Hear the Headlines
| Delta Delivers Foodservice Setback
| Why are Tea Tariffs Still in Place?
| Tea Marathon is a Victory for Japanese Growers
Prices were similar to the previous week with the exception of Darjeeling which dropped significantly, marking the end of the summer flush. The week leading up to India’s Independence Day was largely uneventful. Read more…
This week Tea Biz visits Japan for a victory celebration of the Japanese Tea Marathon, an event during the Tokyo Olympics that drew attention worldwide to 15 tea producing regions in a country famous for quality green teas
… and then we travel to Paris, France as the deadline nears for the AVPA‘s annual Teas of the World contest, a unique global competition in a tea consuming country that focuses on the gastronomic pleasure and profits of tea.
Victory for Japanese Tea Marathon
By Jessica Natale Woollard
As athletes from around the world competed in the Tokyo 2020 Olympics, tea lovers participated in an event of their own: the Japanese Tea Marathon. The marathon included 15 days of online events that shone a spotlight on Japan’s teas, producers, and the 15 tea-producing regions. Led by the Global Japanese Tea Association and Japan Tea Central Council, tea marathoners learned about 30 Japanese teas, how to brew them, and where they’re grown. Kyle Whittington, a Tea Biz contributor and host of the TeaBookClub, attended every tea marathon event, tasting 30 teas over 15 sessions. He gives the event a gold medal! Read more…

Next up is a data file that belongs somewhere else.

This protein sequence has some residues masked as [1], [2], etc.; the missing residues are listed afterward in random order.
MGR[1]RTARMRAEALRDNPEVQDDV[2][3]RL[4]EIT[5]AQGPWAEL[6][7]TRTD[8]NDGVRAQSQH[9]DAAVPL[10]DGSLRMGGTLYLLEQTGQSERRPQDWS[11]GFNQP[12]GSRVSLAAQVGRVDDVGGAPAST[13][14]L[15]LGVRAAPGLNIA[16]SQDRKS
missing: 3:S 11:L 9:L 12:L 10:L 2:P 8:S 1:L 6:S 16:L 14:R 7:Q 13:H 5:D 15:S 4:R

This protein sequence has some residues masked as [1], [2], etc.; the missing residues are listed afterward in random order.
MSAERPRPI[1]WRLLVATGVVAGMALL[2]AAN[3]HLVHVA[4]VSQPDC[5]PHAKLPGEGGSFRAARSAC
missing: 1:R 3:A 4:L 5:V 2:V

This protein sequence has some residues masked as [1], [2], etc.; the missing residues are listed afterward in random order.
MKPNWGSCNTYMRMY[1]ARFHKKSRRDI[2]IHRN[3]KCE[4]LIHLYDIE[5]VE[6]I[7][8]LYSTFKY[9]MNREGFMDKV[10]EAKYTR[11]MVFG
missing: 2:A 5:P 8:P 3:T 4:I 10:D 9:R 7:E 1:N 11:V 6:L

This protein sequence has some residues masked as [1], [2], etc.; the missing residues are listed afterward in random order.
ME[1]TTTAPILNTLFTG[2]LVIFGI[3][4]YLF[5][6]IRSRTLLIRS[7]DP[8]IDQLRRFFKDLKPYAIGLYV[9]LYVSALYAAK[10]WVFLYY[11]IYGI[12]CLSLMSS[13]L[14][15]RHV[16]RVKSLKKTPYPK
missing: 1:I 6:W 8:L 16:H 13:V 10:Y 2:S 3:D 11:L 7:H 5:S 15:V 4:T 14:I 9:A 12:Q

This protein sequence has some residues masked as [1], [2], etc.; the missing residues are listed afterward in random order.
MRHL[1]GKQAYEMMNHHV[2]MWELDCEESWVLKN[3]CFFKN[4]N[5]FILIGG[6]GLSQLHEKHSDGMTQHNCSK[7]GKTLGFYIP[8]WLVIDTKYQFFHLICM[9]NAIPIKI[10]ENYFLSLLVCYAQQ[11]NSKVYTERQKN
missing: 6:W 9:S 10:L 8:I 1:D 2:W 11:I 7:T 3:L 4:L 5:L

Listen to the Interview
A Gastronomic Tea Competition
By Dan Bolton
The deadline to enter the AVPA’s 4th annual Teas of the World Contest is Sept. 15. Our guest, Philippe Juglar is president of AVPA (Agency for the Valorization of Agricultural Products), a Paris-based, non-governmental, non-profit organization that judges wine, chocolate, coffee, and teas best suited to local preferences. He joins us to discuss what it takes to be a winner in the only “gastronomic” tea competition in a consumer country that evaluates tea solely to promote the good practices of production and trade. Read more…
Listen to the Interview
Delta Delivers Retail Setback
By Dan Bolton
Consumer spending declined in the US, China, and Europe in July. In the US infections from COVID Delta variant surged, reaching 140,000 new cases per day. Sales at restaurants, stores, and online declined 1.1% compared to June 2021, according to the US Commerce Department.
The impact on tea retail is uneven.
Revenue at restaurants and bars sales grew by 1.7% on average with much greater gains in regions where a high percentage of the population is vaccinated. In the US second quarter spending grew at an annual rate of 11.8% with total retail sales 17.5% higher than the pre-pandemic levels ? offering a glimpse of how much potential there is for a return to normal.
Economists now say the third quarter will dampen that outlook. Tea shops in downtown locations anticipating the September return of office workers will largely avoid lockdowns but can’t meet expenses in high-rent locations. Meanwhile footfall in European and American malls declined. In China online sales growth slowed to 4.4% from an average 21% in July, confirming consumer hesitancy worldwide.